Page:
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Is there any way to "not advertise" my wireless network to the world in Windows XP SP3? I'm not relying on this for intrusion security. I've read the article. My wireless network has WPA2 with a secure password that only I know.

At the same time, I do not really want to advertise to the world that I have a wireless network. It's a relatively public location with no other WiFi anywhere nearby; I don't need 100 strangers walking in to ask if they can "just use my WiFi" for a moment. Call it stumble across security.

NOTE: Regarding security, I'm not so worried about packet sniffers tracking me down. The data is all secure anyways. 1 in 1,000 people will find the network, and see it's encrypted. Somehow I don't think they'll walk in and say "I packet sniffed out your hidden network, do you think I can use it for awhile?"

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You should be able to set it to "hidden" in your router, this is not controlled by the PC. –  terdon May 22 '13 at 12:57
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As @terdon said, this is done through your router and not via your PC. You need to provide more information in your question, what type of router is it? Brand and model? Most routers give you the option to disable the "SSID Broadcast." –  TheFlyingToaster May 22 '13 at 13:09

3 Answers 3

If you want to stop your SSID being broadcast such that it appears in unregistered clients' lists of networks, you'll need to disable it on your wireless access point (or wireless router). If you don't know how to manage the device, try putting its address into a browser. If you don't know its address, look for the default router in the output of ipconfig.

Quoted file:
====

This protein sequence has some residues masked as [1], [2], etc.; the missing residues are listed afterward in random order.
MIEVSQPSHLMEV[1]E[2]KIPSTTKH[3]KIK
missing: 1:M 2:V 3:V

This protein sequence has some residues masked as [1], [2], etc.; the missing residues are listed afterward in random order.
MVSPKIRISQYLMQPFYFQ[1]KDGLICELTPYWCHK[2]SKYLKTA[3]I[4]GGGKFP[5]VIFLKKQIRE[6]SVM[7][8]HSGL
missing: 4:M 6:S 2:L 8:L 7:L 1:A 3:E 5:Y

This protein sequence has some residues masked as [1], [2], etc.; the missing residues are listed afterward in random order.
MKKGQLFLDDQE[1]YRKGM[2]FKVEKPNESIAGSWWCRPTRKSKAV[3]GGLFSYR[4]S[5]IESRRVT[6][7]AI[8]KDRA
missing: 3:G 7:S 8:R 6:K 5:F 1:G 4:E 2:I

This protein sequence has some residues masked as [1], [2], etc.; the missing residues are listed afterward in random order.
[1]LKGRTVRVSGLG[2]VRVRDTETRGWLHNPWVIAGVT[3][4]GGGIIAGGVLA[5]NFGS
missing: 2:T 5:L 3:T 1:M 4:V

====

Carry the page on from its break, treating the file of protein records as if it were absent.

The location of the option to disable SSID broadcast obviously varies by vendor, but to give you an idea, this is what it looks like on a Linksys X3500:

enter image description here

The article you cite covers the disadvantages nicely, so I'll assume you understand the implications of doing this.

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Those disadvantages are exactly the problem. As I mentioned in the original post, the client computer is XP SP3 which has a lot of disconnect issues when SSID broadcasting is off. Is there a more reliable solution (or better software for XP)? –  just.another.programmer May 22 '13 at 14:00
    
Ah OK, it wasn't clear that was your main concern. I've seen the problems myself and I'm afraid I don't know a way around them apart from (a) using wires instead, or (b) using a passive-aggressive SSID that makes people think twice before bothering you :) –  Flup May 22 '13 at 14:06
    
+1 for "passive-agressive SSID". I'll need to find my wireless network a psychologist. –  just.another.programmer May 22 '13 at 14:07

It sounds like you're more or less already aware, that hiding SSID does not make your wireless network any (more) secure.

What most people aren't aware of though, is that hiding your SSID might actually expose more info than leaving it visible, depending on the client OS. Hiding your SSID also makes your connection more prone to performance and stability issues.

My favourite article on the topic, though slightly dated: Technet Blogs: Non-Broadcast Wireless SSIDs Why hidden wireless networks are a bad idea.

On the risk of leaking more info when hiding SSID

The name of the network itself is only an identifier and is not a security element. In fact the name of the network has no bearing on security whatsoever from an encryption or authentication standpoint.